2. Use System File Checker and DISM to restore the system
If you are familiar with the command prompt, Microsoft offers two utilities to scan and repair your system, System File Checker (SFC) and Deployment Image Servicing and Management (DISM). DISM uses Windows Update to deliver the files needed to repair damaged files. In other words, if the Windows Update client is broken, you need to provide a recovery source to deliver the necessary files from the bootable storage device or the Windows side folder from a network share. The System File Checker utility is run from the command line using the sfc /scannow command. It scans the system for missing or damaged system files and restores them. Learn how to use the System File Checker utility to recover missing or damaged system files.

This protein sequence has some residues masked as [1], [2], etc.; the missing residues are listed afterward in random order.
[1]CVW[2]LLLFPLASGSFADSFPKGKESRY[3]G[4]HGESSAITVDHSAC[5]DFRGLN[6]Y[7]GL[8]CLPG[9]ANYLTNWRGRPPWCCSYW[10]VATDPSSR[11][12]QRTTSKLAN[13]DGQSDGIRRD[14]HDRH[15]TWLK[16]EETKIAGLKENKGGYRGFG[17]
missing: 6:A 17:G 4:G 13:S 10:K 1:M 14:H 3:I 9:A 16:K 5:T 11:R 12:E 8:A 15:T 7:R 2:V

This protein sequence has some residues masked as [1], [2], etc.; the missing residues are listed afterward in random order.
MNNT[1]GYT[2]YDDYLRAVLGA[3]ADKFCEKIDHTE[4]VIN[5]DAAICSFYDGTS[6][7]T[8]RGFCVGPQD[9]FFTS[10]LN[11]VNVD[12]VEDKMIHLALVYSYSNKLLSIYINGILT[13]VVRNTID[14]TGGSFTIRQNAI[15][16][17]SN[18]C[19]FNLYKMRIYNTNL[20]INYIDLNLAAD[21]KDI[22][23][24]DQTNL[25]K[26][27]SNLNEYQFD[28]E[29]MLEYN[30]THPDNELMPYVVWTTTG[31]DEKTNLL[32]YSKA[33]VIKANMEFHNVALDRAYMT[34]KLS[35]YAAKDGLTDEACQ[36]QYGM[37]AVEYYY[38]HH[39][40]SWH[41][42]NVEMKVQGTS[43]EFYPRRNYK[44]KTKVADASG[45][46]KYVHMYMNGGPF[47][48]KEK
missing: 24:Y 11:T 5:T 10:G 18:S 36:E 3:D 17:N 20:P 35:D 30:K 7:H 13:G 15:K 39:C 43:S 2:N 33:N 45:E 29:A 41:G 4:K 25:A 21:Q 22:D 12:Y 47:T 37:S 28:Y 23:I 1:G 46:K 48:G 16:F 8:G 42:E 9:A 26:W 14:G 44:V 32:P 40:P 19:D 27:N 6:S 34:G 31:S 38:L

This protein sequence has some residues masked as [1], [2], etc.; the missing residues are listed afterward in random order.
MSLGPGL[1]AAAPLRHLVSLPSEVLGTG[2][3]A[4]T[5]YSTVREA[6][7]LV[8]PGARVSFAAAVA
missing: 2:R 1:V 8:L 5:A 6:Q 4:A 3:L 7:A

- Open the command prompt as administrator. To do this, press the Windows key, type cmd, right-click on the command prompt and select Run as administrator. You can also right-click on Start and select Command Prompt (Administrator).
- Then run the System File Checker utility with the following command: sfc /scannow
- This command may take several minutes to execute, depending on your computer’s hardware. Wait for verification to complete before closing the prompt.
- If the system file check indicates that a protected system file needs to be restored, the file is restored from a copy in the system32 cache.
If the SFC could not recover the system file and the problem persists, you can use the DISM utility. It is more advanced than SFC and detects problems that SFC cannot detect and correct.